Sandhurst comments on the tricky topic of having family connections in banking--and just how much that could matter in How much can family connections help?

Can isn't the same thing as well. An MD could probably get anyone hired if he actually put his foot down, but it might not be worth the cost in political capital. But there are plenty of other things he can and might very well do. He can definitely take your resume, he probably knows which resume readers might be more sympathetic, he can sit you down for informational (read: practice) interviews with his team, he can casually email interviewers asking "how'd he do?"... you get the point.

Soft power is as good as, if not better than, brute force in this sort of situation, both for him, and for you. Think about it - do you really want to be that kid on the team whom the MD told HR to hire?

Compbanker helps to demystify LBO models in the thread LBO models in your head. This invaluable thread explains that it might not be as hard as you thought:

Once you understand the big picture and can make reasonable assumptions, doing an LBO in your head becomes incredibly easy. Essentially, just estimate cash flow generated over the course of five years (generally EBITDA less debt/interest payments less taxes), use that to calculate debt at exit. Keep that number in your pocket. Calculate Enterprise Value by multiplying EBITDA by exit multiple, subtract out the debt -- this leaves you with equity value. Multiply equity value by your percentage ownership and divide by dollars invested. This will give you your cash-on-cash multiple after five years, at which point you can ballpark the IRR.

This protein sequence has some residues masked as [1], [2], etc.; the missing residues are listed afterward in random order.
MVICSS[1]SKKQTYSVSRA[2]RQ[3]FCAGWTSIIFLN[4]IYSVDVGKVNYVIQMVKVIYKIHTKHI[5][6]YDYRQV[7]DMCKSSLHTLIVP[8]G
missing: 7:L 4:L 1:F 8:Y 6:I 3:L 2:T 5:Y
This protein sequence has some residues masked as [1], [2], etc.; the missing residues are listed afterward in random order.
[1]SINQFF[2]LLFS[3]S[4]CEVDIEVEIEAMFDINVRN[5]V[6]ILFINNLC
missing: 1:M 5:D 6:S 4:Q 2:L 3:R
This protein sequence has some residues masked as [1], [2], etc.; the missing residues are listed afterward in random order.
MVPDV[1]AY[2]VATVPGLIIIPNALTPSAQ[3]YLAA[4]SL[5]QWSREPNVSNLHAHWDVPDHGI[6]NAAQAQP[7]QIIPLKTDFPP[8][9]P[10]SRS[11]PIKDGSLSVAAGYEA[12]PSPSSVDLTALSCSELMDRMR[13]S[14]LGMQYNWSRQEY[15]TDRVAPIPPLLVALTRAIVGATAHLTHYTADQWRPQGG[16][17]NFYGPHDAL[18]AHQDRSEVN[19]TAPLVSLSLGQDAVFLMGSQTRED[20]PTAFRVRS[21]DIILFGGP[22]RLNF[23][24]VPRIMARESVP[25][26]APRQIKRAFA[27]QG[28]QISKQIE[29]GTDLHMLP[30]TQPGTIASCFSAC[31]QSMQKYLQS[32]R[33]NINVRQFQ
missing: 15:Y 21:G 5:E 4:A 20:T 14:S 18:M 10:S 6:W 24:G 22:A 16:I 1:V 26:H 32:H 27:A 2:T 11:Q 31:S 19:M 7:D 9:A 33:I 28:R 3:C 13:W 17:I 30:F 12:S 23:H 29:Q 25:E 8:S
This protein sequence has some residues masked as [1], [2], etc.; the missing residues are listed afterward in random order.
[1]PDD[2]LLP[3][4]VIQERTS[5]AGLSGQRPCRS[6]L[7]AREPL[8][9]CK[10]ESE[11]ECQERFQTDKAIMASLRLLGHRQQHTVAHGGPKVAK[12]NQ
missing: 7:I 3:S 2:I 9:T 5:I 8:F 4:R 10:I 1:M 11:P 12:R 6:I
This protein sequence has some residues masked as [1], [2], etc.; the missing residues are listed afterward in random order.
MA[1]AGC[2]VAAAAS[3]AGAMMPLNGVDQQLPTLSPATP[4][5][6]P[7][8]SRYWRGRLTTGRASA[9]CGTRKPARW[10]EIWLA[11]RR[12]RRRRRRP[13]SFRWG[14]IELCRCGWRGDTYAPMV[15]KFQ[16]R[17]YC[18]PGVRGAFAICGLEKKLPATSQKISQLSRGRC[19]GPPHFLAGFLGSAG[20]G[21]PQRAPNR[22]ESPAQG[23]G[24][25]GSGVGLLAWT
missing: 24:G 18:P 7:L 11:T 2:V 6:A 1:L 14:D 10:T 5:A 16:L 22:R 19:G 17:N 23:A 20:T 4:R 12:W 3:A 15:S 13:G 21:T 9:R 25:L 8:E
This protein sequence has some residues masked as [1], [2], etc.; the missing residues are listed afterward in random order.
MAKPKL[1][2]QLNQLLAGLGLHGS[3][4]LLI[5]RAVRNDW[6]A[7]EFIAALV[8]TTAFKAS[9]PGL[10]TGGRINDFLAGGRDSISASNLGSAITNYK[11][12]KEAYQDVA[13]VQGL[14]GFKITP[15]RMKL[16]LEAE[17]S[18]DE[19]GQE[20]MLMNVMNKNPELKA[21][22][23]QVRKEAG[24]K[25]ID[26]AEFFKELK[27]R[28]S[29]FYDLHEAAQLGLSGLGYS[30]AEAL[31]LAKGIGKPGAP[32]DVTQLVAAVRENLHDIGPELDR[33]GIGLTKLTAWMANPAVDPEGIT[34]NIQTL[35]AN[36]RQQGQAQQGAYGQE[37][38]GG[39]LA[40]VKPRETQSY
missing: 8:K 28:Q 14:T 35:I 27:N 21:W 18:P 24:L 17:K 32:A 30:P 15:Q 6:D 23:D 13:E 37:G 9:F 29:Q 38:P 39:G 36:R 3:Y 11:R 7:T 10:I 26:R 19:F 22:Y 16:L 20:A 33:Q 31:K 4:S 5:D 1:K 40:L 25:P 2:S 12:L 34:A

This may seem daunting the first few times you go through it. However, after awhile it will become second nature and you'll be able to estimate returns on the fly.

Callthatbond addresses every college student's worst academic nightmare, the plagiarism charge. Check out the thread Professor accused me of plagiarism; best response?

If your school is like mine, you signed an "Honor Code Agreement" -- or something along those lines -- when you matriculated. That agreement walks through the rules for citing sources, and what you've done is almost always explicitly banned.

However, take a look at what I wrote above:

"EDIT: To be helpful, claim that there was no intent. It's typically not an accepted excuse, but you can point to the fact that you did cite the source in your response paper. You can argue that the way you cited it suggests that you were going to continue to draw from it throughout your paper."

The one way out of these hairy situations is that you cited the source in such a way that it is clear that you intended to draw upon it multiple times. You can use the ambiguity of the syllabus and whatnot to reinforce this argument by claiming that you did not want to disrupt the flow of the paper with numerous redundant in-text citations. Instead, you opted to include the source in a footnote, and you thought it was clear that you were referring back to that source.

If you go with this story, you're going to need a damn good reason for why you didn't put a superscript next to every sentence taken from the source.

I hate to see honor code violations go down like this, but this shit happens. Typically profs are lenient when the cheating was intentional, but it looks like you got a hardliner who is going to insist on nailing you.

Don't know what else to say other than sorry.

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